Monday, July 25, 2011
Hotels: Hotels have a wide variety of costs. Sometimes paying for the most expensive hotel does not mean the nicest stay (although the service is usually better), but choosing the lowest priced hotel can often lead to a bad experience. There are many websites that allow former customers to rate their hotel stay. People will submit their opinions on location, service, cleanliness... It's a great way to see if a hotel is worth staying at.
Monday, July 18, 2011
1. Driving at the right speed. Most vehicles built since 2001 get their best mileage between 90 km/hr and 105 km/hr, which speed is best depends on the vehicle. Fuel mileage declines rapidly as you go over the 105 m/hr mark. A heavy foot will cost you money for gas. Slow down a bit and you will save.
2. Avoid stomping on the gas and then stomping on the brakes. A vehicle uses a lot of gas when it is trying to accelerate, even more if you are trying to accelerate quickly. Learn to slow down a bit arriving and leaving intersections and stop lights. This will reduce gas usage and save you money.
3. Don't idle a vehicle. Idling not only uses up fuel, but it is also hard on an engine and not good for the environment. The engine does not fully burn the fuel because it is not running at its hottest, meaning you are just wasting fuel. Many people run a vehicle to run the air conditioning or the heater. For air conditioning, it is far less expensive to roll down the windows and turn the vehicle off. For warming up a vehicle in the cold winter, it is far better to let it run just for a minute or 2, and then drive (with the windows scraped off). The engine warms up much more quickly driving than it does idling.
Monday, July 11, 2011
Over 84% of Canadian adults have at least 1 debit card and at 74% have at least 1 credit card. Despite the convenience and popularity of these cards, there is a risk of fraud. It is important to protect your cards, just as you would cash or cheques. Some of the risks associated with debit/credit card fraud are the same as carrying around your account numbers, so protect your card information in your wallet, online and over the phone.
However, there is another threat to card users that is unique - it's called "skimming." Skimming occurs when thieves set up a device that captures the magnetic stripe and keypad information from ATM machines, gas pumps, restaurants, and retail stores. By doing the following, your information will be protected and you will reduce the risk of having your information stolen.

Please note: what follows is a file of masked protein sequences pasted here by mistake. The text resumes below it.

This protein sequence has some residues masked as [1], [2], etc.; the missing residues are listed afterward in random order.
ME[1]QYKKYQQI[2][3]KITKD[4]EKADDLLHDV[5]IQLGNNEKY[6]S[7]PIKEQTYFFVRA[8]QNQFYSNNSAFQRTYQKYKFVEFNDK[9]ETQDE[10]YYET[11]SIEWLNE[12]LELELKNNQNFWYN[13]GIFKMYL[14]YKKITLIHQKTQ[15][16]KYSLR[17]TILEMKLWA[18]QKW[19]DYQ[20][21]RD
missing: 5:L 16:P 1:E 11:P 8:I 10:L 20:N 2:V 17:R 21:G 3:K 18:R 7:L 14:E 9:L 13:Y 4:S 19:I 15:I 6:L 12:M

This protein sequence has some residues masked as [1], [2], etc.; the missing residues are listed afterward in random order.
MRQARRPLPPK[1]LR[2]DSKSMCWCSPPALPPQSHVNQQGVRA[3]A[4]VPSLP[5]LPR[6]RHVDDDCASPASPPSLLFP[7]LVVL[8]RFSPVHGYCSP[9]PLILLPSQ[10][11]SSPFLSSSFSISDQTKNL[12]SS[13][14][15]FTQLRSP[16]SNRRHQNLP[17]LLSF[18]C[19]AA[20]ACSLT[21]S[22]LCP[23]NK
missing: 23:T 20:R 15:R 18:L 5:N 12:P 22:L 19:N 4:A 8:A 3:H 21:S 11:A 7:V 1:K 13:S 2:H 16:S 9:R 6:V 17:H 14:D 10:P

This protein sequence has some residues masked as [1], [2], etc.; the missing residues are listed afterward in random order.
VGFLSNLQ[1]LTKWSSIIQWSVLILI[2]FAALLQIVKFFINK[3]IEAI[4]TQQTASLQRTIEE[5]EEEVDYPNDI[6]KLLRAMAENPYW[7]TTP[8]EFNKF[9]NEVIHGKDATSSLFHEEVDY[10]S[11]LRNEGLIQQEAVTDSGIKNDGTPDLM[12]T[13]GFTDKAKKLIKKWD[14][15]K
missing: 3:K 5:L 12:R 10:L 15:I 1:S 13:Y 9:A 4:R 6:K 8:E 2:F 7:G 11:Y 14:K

- Cover the PIN machine when you are entering your code. This will help block a camera’s or other person’s view of your PIN number.
- Never let the card out of your sight. Watch as the retail person swipes it to make sure they only use the store cash register.
- Check your bank statements immediately upon receipt in the mail. Make sure all payments are yours.
- Regularly check your account balance and transactions, by utilizing online banking and telephone banking.
- Contact your financial institution immediately if your card is lost, stolen or subject to fraudulent use.
- Keep a record of card numbers, PINs, expiration dates and 1-800 numbers so you can contact the issuing financial institution easily in case of theft.
- Memorize your PIN number. Do not use your birth date, address, phone number or social security number. Never store your PIN with your card, and do not make it available to others.
- Keep your receipts. You'll need them to check your statement. If they have your account number on them, tear up or shred receipts before throwing them away.
- Mark through any blank spaces on debit slips, including the tip line at restaurants, so the total amount cannot be changed.
- Know your limits. Many issuers limit daily purchases and withdrawals for your protection.
- Do not use an ATM if it looks suspicious, it could be a skimming device.
- Be wary of those trying to help you, especially when an ATM "eats" your card, they may be trying to steal your card number and PIN.
- Do not give your PIN number to anyone over the phone, often thieves steal the cards and then call the victim for their PIN, sometimes claiming to be law enforcement or the issuing bank.